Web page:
Occupational therapy is a healthcare profession that helps people with physical, developmental, or emotional disabilities lead independent, productive, and satisfying lives.
An occupational therapist, or OT, is part of the multidisciplinary rehabilitation team and often directs the following types of care:
Evaluates children with developmental or neuromuscular problems and helps plan treatments that will help them grow mentally, socially, and physically
Assists adults in learning how to carry out activities of daily living (ADLs) at home, on the job, and in the community
Helps the elderly adjust to the special problems of aging while remaining physically and mentally active
Recommends changes in layout and design of the home, school, or workplace to allow people with disabilities greater access and mobility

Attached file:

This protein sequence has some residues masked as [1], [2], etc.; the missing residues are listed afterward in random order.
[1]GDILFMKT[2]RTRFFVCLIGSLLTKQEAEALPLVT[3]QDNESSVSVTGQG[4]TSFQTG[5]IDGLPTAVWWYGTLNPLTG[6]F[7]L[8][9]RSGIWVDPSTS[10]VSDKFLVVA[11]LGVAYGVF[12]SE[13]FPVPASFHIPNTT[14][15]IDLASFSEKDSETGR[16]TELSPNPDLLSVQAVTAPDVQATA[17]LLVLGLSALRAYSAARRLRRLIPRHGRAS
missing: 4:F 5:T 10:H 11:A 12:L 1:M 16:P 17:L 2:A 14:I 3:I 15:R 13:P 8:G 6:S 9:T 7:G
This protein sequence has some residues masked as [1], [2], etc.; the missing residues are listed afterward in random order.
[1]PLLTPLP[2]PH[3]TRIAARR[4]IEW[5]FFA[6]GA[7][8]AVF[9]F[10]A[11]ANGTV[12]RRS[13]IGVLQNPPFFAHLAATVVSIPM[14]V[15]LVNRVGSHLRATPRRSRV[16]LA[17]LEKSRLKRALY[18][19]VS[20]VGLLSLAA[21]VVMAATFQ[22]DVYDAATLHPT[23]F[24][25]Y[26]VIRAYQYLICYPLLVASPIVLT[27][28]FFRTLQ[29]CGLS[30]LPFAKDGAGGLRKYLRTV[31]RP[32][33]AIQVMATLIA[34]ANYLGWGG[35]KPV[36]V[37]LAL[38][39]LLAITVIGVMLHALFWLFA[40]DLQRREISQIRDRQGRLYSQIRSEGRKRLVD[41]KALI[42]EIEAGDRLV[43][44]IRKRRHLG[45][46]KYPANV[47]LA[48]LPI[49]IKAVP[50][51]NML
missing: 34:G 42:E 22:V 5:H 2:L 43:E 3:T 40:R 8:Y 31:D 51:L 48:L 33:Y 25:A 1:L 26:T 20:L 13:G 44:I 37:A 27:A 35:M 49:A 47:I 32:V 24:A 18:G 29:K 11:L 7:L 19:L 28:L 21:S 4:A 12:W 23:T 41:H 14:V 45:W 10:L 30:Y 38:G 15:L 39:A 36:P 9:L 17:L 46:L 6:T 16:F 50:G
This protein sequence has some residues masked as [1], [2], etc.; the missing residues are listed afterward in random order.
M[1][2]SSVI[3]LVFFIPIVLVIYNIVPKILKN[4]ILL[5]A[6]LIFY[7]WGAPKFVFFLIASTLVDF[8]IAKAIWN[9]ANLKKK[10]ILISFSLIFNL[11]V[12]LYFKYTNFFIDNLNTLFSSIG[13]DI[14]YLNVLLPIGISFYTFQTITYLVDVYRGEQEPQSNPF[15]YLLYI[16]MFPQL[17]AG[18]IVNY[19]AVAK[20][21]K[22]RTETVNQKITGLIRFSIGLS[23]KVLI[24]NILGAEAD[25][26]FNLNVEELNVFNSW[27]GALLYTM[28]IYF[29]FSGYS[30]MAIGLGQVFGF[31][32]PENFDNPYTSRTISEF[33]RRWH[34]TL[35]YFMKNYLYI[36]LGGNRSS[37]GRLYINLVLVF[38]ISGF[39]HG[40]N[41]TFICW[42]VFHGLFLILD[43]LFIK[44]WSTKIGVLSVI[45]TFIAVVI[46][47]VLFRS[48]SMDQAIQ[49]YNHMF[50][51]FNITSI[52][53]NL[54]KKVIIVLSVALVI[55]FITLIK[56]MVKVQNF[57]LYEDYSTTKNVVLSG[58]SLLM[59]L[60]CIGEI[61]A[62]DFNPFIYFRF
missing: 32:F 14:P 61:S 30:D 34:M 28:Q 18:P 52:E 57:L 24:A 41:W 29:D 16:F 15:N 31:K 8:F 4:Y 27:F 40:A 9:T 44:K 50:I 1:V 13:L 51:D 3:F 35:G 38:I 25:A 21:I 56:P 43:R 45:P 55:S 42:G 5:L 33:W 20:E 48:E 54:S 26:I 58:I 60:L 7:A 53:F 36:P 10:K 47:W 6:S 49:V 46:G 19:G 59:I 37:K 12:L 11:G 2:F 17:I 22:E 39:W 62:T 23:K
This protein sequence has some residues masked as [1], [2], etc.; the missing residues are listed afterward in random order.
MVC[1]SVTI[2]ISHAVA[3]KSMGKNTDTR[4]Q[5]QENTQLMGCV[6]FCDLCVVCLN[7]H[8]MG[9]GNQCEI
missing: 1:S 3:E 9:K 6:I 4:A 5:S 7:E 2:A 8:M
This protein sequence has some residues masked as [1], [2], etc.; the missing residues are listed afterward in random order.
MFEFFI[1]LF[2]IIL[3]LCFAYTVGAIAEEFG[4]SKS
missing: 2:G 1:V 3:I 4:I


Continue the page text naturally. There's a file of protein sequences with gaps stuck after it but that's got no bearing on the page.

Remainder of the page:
Teaches energy conservation and work simplification methods
Improves communication skills, such as reading, writing, and using the telephone
Occupational therapists may practice in a variety of settings, including:
Inpatient rehabilitation centers
Outpatient rehabilitation centers
Long-term care facilities
Home care settings
Occupational therapists hold a master's or doctoral degree and are certified by the American Occupational Therapy Association.
Stroke is a leading cause of death and a
leading cause of serious, long-term disability, according to the American Heart Association (AHA) and the American Stroke Association (ASA). The ASA reports that strokes are the fourth leading cause of death in the U.S. Find out more about stroke by taking this quiz, based on information from the AHA and the National Institute of Neurological Disorders and Stroke (NINDS).